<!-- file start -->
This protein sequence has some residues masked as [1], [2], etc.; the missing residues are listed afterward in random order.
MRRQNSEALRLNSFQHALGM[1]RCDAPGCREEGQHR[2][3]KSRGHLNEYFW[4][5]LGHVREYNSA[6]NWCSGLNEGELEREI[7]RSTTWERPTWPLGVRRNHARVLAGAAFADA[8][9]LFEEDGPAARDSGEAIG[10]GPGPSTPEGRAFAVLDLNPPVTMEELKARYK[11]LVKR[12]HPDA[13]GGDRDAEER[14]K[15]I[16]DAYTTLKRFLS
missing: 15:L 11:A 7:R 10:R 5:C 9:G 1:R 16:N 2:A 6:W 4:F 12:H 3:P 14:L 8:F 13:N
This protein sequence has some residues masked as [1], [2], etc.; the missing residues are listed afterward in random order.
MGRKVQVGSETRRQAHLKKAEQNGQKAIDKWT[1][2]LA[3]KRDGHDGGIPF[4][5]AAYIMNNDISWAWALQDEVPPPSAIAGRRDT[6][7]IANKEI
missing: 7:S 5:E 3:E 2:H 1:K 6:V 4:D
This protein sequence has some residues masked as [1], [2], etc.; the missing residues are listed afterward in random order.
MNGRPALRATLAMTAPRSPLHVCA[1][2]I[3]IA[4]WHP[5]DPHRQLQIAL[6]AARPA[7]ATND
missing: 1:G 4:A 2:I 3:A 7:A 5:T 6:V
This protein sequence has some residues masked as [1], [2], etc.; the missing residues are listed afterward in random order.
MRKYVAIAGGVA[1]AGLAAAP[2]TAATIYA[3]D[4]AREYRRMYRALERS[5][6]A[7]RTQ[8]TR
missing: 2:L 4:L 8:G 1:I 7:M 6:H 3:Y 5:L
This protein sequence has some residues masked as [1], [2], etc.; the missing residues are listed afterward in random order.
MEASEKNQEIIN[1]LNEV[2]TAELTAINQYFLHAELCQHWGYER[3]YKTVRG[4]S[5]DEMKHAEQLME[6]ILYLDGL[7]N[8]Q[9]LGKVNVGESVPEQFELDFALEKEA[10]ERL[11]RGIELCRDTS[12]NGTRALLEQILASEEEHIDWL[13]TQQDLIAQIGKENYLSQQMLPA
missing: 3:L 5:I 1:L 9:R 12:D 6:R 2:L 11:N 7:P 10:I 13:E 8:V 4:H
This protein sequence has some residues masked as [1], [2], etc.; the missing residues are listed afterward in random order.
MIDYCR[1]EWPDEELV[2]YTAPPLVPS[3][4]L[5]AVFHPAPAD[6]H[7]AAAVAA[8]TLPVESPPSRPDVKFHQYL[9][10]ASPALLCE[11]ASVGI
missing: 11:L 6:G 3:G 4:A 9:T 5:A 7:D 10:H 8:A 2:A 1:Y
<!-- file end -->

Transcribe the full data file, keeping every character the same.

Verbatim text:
This protein sequence has some residues masked as [1], [2], etc.; the missing residues are listed afterward in random order.
MRRQNSEALRLNSFQHALGM[1]RCDAPGCREEGQHR[2][3]KSRGHLNEYFW[4][5]LGHVREYNSA[6]NWCSGLNEGELEREI[7]RSTTWERPTWPLGVRRNHARVLAGAAFADA[8][9]LFEEDGPAARDSGEAIG[10]GPGPSTPEGRAFAVLDLNPPVTMEELKARYK[11]LVKR[12]HPDA[13]GGDRDAEER[14]K[15]I[16]DAYTTLKRFLS
missing: 15:L 11:A 7:R 10:R 5:C 9:G 1:R 16:N 2:A 6:W 4:F 12:H 3:P 14:L 8:F 13:N
This protein sequence has some residues masked as [1], [2], etc.; the missing residues are listed afterward in random order.
MGRKVQVGSETRRQAHLKKAEQNGQKAIDKWT[1][2]LA[3]KRDGHDGGIPF[4][5]AAYIMNNDISWAWALQDEVPPPSAIAGRRDT[6][7]IANKEI
missing: 7:S 5:E 3:E 2:H 1:K 6:V 4:D
This protein sequence has some residues masked as [1], [2], etc.; the missing residues are listed afterward in random order.
MNGRPALRATLAMTAPRSPLHVCA[1][2]I[3]IA[4]WHP[5]DPHRQLQIAL[6]AARPA[7]ATND
missing: 1:G 4:A 2:I 3:A 7:A 5:T 6:V
This protein sequence has some residues masked as [1], [2], etc.; the missing residues are listed afterward in random order.
MRKYVAIAGGVA[1]AGLAAAP[2]TAATIYA[3]D[4]AREYRRMYRALERS[5][6]A[7]RTQ[8]TR
missing: 2:L 4:L 8:G 1:I 7:M 6:H 3:Y 5:L
This protein sequence has some residues masked as [1], [2], etc.; the missing residues are listed afterward in random order.
MEASEKNQEIIN[1]LNEV[2]TAELTAINQYFLHAELCQHWGYER[3]YKTVRG[4]S[5]DEMKHAEQLME[6]ILYLDGL[7]N[8]Q[9]LGKVNVGESVPEQFELDFALEKEA[10]ERL[11]RGIELCRDTS[12]NGTRALLEQILASEEEHIDWL[13]TQQDLIAQIGKENYLSQQMLPA
missing: 3:L 5:I 1:L 9:R 12:D 6:R 2:L 11:N 7:P 10:I 13:E 8:V 4:H
This protein sequence has some residues masked as [1], [2], etc.; the missing residues are listed afterward in random order.
MIDYCR[1]EWPDEELV[2]YTAPPLVPS[3][4]L[5]AVFHPAPAD[6]H[7]AAAVAA[8]TLPVESPPSRPDVKFHQYL[9][10]ASPALLCE[11]ASVGI
missing: 11:L 6:G 3:G 4:A 9:T 5:A 7:D 10:H 8:A 2:A 1:Y